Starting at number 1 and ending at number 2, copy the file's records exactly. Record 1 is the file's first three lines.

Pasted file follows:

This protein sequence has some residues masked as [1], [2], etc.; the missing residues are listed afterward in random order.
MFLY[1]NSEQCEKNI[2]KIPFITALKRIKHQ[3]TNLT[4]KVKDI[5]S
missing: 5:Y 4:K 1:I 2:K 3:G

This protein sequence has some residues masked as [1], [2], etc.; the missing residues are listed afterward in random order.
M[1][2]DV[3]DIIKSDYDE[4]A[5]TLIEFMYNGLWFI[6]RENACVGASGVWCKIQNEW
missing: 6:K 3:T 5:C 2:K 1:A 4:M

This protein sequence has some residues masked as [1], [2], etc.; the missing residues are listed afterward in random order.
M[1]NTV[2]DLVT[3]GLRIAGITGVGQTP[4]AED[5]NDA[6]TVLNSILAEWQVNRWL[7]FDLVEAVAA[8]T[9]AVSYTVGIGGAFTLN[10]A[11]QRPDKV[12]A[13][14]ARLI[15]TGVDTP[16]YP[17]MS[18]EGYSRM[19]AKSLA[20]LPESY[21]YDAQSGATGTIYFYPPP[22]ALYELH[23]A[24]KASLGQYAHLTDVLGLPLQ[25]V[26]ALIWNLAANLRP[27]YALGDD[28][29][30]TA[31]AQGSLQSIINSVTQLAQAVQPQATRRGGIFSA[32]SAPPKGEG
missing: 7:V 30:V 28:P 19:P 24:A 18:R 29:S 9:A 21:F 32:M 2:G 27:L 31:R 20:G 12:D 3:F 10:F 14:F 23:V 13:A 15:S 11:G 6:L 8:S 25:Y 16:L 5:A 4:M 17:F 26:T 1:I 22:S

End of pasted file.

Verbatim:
This protein sequence has some residues masked as [1], [2], etc.; the missing residues are listed afterward in random order.
MFLY[1]NSEQCEKNI[2]KIPFITALKRIKHQ[3]TNLT[4]KVKDI[5]S
missing: 5:Y 4:K 1:I 2:K 3:G

This protein sequence has some residues masked as [1], [2], etc.; the missing residues are listed afterward in random order.
M[1][2]DV[3]DIIKSDYDE[4]A[5]TLIEFMYNGLWFI[6]RENACVGASGVWCKIQNEW
missing: 6:K 3:T 5:C 2:K 1:A 4:M